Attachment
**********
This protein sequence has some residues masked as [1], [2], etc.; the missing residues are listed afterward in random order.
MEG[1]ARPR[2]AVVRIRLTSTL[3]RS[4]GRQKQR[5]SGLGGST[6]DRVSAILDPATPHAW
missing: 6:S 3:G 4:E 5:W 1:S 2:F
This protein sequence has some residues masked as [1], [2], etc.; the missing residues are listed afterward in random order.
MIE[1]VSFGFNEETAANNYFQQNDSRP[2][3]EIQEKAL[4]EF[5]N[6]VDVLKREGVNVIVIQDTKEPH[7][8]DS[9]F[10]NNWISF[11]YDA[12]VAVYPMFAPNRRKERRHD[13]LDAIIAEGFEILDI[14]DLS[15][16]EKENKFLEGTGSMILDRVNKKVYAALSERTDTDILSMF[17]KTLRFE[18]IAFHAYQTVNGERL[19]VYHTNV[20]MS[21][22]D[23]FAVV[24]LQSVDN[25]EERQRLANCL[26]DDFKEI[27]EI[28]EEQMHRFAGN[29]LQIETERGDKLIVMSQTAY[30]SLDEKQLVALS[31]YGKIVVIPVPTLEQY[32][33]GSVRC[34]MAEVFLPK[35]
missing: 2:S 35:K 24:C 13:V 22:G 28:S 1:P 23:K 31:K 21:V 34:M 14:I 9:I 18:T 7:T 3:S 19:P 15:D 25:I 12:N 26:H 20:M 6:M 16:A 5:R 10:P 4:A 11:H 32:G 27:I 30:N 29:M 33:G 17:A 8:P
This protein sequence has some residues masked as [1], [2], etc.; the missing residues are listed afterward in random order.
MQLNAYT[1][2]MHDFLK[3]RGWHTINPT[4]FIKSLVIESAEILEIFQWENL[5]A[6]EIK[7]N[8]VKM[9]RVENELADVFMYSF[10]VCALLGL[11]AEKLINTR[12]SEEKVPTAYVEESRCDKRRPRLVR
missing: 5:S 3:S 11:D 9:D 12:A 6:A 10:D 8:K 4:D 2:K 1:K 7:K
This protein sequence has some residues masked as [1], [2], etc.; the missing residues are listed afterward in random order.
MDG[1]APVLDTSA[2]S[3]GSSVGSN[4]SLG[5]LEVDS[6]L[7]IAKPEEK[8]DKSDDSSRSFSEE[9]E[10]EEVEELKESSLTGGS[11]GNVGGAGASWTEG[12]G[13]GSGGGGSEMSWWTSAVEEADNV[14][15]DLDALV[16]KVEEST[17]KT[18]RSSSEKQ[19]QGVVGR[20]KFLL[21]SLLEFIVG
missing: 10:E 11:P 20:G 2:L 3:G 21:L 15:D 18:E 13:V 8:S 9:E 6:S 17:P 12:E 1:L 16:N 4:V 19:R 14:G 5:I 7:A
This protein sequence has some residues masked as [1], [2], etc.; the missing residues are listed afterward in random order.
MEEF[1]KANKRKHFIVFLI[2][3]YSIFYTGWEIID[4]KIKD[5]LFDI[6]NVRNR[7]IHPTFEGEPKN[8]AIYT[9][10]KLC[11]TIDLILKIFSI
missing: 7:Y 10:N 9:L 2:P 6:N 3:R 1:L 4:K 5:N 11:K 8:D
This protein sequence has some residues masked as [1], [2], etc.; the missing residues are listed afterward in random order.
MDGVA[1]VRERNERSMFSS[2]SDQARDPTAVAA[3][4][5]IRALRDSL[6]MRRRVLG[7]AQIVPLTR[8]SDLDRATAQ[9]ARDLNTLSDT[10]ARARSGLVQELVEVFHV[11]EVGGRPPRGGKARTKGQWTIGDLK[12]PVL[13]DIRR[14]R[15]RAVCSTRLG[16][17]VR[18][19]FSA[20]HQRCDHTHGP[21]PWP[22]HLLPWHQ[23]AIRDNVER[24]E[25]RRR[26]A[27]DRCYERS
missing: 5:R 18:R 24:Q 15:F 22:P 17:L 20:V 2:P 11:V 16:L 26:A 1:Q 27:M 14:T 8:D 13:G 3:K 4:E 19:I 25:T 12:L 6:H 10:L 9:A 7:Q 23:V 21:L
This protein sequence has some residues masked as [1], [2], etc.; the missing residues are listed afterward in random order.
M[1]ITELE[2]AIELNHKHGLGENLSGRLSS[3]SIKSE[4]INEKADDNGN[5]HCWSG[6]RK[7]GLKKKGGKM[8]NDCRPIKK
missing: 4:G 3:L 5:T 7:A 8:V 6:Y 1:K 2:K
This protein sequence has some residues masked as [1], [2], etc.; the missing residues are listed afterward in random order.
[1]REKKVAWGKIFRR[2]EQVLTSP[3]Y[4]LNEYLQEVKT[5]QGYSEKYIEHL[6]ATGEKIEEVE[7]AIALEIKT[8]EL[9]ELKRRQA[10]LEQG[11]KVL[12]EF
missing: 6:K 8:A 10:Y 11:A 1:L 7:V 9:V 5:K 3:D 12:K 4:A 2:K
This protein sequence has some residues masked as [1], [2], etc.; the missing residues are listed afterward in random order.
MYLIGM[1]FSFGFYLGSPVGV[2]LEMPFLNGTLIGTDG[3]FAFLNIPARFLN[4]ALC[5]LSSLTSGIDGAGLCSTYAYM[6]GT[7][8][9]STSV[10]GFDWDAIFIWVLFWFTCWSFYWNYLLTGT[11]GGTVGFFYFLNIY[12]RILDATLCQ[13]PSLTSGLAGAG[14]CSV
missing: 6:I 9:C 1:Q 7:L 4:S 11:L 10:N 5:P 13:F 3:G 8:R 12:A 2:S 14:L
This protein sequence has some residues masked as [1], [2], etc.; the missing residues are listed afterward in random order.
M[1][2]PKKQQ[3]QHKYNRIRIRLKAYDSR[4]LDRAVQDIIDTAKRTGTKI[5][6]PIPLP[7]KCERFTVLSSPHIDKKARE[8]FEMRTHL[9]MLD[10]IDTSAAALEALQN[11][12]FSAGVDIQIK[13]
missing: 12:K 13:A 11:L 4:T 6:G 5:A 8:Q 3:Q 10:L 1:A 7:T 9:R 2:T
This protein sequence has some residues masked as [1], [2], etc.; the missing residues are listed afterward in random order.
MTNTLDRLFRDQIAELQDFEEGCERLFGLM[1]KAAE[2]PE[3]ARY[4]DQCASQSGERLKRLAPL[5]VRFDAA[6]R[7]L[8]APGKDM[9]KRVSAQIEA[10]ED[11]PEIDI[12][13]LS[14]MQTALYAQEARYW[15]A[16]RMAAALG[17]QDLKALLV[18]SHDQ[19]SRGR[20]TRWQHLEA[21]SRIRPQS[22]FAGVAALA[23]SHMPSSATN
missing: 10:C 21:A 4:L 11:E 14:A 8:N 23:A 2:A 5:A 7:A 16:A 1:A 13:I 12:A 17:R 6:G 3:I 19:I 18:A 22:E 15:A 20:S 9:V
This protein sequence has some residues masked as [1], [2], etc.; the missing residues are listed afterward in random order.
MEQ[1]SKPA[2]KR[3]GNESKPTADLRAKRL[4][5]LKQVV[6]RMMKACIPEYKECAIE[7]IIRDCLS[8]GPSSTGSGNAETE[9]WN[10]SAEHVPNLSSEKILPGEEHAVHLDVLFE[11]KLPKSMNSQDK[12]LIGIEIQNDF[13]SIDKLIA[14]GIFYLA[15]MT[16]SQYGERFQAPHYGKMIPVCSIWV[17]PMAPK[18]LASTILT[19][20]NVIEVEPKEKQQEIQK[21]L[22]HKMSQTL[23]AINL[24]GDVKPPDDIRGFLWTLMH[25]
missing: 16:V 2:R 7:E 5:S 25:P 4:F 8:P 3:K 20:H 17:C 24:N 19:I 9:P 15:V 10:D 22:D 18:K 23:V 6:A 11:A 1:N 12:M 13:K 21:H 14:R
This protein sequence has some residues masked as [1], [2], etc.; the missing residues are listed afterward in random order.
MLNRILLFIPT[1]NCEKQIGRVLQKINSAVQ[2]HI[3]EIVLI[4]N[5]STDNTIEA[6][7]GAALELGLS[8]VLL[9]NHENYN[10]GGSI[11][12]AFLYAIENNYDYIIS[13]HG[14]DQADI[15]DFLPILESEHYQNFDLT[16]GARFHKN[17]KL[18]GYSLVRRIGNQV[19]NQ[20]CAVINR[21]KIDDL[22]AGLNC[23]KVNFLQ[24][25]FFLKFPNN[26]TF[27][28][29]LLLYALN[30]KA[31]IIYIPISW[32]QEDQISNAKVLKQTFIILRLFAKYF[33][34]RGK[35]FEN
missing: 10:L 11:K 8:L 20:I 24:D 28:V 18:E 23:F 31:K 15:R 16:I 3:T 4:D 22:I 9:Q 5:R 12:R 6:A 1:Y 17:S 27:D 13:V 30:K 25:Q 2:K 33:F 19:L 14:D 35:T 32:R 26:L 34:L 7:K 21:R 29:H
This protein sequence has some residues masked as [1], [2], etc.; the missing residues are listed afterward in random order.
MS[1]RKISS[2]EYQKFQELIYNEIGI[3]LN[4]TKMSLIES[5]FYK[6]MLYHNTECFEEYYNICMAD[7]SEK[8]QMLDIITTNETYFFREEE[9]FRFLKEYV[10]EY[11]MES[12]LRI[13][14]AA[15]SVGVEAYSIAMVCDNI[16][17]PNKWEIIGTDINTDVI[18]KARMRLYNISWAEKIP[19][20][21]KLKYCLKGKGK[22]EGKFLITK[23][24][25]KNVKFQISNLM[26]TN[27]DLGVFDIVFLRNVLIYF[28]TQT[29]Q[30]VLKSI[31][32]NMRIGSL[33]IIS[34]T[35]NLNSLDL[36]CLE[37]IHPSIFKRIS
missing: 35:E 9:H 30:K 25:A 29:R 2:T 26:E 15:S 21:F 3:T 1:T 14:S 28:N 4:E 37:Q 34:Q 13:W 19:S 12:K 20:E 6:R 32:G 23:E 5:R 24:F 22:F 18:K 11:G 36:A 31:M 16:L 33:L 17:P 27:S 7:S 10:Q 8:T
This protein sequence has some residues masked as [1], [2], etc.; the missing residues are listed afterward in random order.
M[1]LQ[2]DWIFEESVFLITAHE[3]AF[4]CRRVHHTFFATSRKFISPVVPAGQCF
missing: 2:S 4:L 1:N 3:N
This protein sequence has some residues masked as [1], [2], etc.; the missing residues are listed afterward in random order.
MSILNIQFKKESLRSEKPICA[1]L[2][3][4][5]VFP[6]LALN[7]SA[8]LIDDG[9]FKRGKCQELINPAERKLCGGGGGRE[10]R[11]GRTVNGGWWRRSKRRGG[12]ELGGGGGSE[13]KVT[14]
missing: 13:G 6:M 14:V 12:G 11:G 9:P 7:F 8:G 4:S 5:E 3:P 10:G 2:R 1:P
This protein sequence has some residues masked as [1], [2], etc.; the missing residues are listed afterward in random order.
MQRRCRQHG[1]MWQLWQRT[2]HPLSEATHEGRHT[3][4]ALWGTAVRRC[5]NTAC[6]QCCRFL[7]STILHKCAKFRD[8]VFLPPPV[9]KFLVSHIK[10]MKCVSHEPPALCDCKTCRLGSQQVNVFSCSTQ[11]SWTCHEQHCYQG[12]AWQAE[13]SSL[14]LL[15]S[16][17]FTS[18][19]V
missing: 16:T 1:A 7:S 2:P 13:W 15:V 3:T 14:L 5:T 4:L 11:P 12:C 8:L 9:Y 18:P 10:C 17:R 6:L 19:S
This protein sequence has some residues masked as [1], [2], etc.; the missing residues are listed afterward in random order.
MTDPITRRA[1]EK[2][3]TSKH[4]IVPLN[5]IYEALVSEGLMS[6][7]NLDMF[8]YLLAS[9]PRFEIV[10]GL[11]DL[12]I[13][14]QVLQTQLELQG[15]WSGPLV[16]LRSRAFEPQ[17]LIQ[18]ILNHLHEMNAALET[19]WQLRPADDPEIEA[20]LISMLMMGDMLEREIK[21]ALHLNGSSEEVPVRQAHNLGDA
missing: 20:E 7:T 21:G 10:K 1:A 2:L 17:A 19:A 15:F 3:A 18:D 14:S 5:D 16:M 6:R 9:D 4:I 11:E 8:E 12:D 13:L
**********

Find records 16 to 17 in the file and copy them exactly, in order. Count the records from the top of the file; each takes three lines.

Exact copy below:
This protein sequence has some residues masked as [1], [2], etc.; the missing residues are listed afterward in random order.
MSILNIQFKKESLRSEKPICA[1]L[2][3][4][5]VFP[6]LALN[7]SA[8]LIDDG[9]FKRGKCQELINPAERKLCGGGGGRE[10]R[11]GRTVNGGWWRRSKRRGG[12]ELGGGGGSE[13]KVT[14]
missing: 13:G 6:M 14:V 12:G 11:G 9:P 7:F 8:G 4:S 5:E 3:P 10:G 2:R 1:P
This protein sequence has some residues masked as [1], [2], etc.; the missing residues are listed afterward in random order.
MQRRCRQHG[1]MWQLWQRT[2]HPLSEATHEGRHT[3][4]ALWGTAVRRC[5]NTAC[6]QCCRFL[7]STILHKCAKFRD[8]VFLPPPV[9]KFLVSHIK[10]MKCVSHEPPALCDCKTCRLGSQQVNVFSCSTQ[11]SWTCHEQHCYQG[12]AWQAE[13]SSL[14]LL[15]S[16][17]FTS[18][19]V
missing: 16:T 1:A 7:S 2:P 13:W 15:V 3:T 14:L 5:T 4:L 11:P 12:C 8:L 9:Y 18:P 10:C 17:R 6:L 19:S